At the base of the fall was a deeply cut pool, which was only half-full but frozen. Water dripped down the facade of the rocks and off of long icicles down into the pool, but only a thin film of water rested atop the ice. I explored this area for quite some time, taking pictures of what I could. The waterfall faces east-northeast and with the light in the west, the light could certainly have been better.

I climbed around for different angles, trying hard not to fall and coming quite close many times. I did actually put a foot through the surface of the ice on the pool while trying to cross over it, so I did end up with a shoe full of water.

I found this small, recessed area behind the frozen falls quite worthy of a picture.

Water seemed to flow down to the tip of this ledge, dripping regularly into a small pool.

The light began to fade and I realized I still had a couple of miles to travel to get out of the canyon, with the first part being rather treacherous, so after a meal of peanut brittle, I hit the road and scrambled back over the boulders.

Just half-way between the two falls, the sun set and lit up the sky. It hadn't necessarily been a sunny day with the high cirrus shield, but somehow the sun managed to make it under and light it up. I stopped before making it to the first pool and attempted to take it in, though I was honestly mostly unsatisfied with the results.

After that, it got dark... quickly. I made good speed down the trail, however, passing the first pool without stopping. Luckily, most of the slippery terrain was behind me, so I continued rapidly toward the trail head. I tried and failed to sprain my ankle, which I was grateful for.

Eventually, I emerged from the canyon as darkness was fully setting in. I realized that I had been quite alone on the trail, not having encountered another hiker. At the junction of the No Thoroughfare/Devil's Kitchen trails and the Old Gordon/Echo Canyon Trail, I turned to see cumulus beginning to form over the plateau. It was obvious to me that the shortwave was getting close.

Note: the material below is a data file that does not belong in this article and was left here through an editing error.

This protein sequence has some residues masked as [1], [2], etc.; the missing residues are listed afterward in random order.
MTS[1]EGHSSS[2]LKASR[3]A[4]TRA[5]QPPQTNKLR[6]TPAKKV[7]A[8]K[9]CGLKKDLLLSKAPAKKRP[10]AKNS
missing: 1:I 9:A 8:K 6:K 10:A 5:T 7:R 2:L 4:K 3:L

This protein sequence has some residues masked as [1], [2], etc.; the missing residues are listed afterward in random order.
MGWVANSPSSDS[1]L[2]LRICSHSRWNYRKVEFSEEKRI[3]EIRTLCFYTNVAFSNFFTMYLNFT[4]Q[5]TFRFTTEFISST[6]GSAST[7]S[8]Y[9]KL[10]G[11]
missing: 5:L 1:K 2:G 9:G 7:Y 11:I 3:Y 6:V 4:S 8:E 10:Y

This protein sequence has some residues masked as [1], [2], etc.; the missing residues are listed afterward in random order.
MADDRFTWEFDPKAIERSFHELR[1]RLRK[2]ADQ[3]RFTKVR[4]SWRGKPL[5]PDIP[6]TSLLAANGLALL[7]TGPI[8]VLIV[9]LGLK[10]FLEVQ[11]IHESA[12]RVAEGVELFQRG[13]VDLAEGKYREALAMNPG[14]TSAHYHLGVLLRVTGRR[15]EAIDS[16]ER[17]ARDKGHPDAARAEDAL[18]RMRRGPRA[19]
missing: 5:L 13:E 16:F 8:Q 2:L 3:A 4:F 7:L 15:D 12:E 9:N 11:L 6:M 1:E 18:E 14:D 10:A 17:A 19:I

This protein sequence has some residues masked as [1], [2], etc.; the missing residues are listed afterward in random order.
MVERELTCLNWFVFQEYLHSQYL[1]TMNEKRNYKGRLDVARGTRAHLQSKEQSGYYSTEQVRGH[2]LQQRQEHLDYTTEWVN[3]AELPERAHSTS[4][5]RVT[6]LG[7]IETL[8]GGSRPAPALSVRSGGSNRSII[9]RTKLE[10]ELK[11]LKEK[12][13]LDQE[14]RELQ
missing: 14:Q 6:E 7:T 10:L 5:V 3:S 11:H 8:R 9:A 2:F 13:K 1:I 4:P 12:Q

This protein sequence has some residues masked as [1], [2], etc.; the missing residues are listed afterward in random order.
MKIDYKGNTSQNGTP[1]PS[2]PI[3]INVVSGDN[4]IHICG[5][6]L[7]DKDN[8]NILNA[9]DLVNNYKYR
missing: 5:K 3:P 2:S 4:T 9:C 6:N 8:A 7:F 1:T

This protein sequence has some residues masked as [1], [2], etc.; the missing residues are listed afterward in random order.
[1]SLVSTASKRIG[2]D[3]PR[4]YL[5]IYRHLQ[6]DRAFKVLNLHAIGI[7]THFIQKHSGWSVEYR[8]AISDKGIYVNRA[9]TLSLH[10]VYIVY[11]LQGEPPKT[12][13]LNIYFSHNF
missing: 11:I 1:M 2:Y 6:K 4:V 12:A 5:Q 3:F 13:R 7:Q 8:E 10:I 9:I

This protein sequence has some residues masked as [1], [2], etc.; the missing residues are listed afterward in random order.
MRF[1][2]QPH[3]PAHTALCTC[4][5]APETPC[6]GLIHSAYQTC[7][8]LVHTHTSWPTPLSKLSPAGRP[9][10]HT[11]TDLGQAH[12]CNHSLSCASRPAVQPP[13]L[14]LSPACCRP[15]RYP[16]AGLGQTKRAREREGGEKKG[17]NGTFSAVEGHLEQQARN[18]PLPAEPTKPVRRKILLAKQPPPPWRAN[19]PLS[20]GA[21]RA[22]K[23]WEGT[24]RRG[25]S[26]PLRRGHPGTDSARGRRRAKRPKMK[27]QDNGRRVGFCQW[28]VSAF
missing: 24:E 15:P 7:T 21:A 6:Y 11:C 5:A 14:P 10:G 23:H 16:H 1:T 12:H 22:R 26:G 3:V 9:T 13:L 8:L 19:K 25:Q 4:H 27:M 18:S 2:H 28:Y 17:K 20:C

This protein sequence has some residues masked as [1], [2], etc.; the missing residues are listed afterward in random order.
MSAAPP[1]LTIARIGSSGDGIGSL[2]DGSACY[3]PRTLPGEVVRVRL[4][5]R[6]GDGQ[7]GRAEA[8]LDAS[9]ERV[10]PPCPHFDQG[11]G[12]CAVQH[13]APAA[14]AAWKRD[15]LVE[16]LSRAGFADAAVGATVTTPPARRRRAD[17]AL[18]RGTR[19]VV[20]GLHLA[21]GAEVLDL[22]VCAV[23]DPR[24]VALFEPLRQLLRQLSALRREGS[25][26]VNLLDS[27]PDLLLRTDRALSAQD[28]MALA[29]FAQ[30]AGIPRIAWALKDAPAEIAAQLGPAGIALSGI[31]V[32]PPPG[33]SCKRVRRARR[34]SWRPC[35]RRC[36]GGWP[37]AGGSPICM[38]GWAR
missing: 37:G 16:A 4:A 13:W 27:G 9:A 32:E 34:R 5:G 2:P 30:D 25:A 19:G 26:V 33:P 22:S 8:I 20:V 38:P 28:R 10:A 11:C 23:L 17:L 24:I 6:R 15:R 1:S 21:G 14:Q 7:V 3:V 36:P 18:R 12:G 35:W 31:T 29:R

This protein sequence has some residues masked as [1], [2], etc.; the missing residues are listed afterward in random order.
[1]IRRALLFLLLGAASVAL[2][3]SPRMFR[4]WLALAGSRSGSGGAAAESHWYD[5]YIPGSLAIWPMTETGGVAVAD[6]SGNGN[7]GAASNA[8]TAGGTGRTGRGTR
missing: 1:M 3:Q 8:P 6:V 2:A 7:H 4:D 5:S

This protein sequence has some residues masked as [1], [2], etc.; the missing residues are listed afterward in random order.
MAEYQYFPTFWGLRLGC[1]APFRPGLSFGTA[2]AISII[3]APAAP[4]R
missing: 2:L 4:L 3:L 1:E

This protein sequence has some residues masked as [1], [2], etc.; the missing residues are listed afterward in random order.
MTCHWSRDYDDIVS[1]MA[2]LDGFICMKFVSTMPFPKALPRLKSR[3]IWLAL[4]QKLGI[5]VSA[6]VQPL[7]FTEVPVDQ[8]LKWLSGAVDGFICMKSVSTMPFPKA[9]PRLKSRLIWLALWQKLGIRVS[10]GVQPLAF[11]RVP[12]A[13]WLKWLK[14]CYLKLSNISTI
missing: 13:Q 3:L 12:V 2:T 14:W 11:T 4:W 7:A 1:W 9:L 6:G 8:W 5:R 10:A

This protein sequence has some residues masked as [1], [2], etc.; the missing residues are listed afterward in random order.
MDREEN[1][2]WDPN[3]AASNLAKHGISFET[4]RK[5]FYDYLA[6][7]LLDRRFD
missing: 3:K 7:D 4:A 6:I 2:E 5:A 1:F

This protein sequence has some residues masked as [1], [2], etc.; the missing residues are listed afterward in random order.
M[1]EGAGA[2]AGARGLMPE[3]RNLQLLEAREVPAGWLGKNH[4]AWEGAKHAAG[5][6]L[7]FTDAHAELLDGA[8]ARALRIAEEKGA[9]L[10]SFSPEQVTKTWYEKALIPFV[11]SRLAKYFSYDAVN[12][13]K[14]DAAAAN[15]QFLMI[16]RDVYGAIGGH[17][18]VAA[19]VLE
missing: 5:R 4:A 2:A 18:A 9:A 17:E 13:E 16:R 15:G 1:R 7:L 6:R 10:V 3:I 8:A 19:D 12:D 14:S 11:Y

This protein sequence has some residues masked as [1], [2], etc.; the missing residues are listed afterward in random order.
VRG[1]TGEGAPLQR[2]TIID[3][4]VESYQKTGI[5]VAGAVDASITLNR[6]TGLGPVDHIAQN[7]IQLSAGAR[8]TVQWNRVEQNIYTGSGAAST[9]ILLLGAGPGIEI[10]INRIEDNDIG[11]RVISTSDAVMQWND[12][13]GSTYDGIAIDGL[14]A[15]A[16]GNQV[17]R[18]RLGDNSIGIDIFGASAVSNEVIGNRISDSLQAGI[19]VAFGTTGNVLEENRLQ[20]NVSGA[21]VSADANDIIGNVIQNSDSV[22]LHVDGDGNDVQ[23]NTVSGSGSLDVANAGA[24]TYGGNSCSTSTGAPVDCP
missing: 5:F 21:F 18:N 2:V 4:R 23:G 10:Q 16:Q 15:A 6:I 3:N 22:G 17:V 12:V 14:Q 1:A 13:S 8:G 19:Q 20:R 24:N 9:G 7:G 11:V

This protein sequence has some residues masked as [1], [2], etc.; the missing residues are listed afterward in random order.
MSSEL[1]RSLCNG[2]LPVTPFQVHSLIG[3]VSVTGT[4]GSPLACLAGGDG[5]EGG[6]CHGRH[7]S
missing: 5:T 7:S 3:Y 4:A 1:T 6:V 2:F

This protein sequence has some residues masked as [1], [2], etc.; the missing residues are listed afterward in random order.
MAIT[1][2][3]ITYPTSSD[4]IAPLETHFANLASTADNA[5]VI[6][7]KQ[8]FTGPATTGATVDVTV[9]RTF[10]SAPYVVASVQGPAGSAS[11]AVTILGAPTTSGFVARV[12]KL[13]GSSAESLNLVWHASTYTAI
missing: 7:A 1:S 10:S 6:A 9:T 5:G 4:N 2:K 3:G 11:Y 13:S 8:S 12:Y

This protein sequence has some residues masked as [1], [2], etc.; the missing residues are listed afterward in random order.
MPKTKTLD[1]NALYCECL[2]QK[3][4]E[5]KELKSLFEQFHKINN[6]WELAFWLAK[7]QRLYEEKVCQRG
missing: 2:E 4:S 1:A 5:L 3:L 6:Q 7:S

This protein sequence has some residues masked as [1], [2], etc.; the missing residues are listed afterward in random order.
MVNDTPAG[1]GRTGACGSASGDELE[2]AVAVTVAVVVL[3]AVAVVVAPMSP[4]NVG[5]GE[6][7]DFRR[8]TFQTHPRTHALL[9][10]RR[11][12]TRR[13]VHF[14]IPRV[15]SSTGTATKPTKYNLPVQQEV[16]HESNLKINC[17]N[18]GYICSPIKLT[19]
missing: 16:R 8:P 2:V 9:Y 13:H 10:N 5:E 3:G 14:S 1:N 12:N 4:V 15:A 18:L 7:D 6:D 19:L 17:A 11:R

It was much darker than it would seem at this point. This is a fifteen second exposure.

After reaching my vehicle, I headed back in to work to check out the parameters but saw that though lift was approaching, instability in the area was weak. I had thought to go attempt and see some lightning, but based on my forecast, opted not to. This was a good call on my part as though a few showers moved through the area, no discharges ever occurred.

As with Echo Canyon, I decided that I wanted to back into No Thoroughfare at a time when there was more water... whether that be during a faster melt or after rain/thunderstorms. Plus, there was still another waterfall farther up-canyon.

Next Post: Blue Mesa Reservoir/Dillon Pinnacles, Curecanti National Recreation Area

Monday, March 21, 2011

2011 - February 15th - Echo Canyon, Colorado National Monument

After the snows of February 7th-8th, it didn't get warm again for a while. Finally, a week later, things started to warm up again. Since my first visit to Echo Canyon, I had water on my mind... specifically, large amounts of it flowing through that canyon.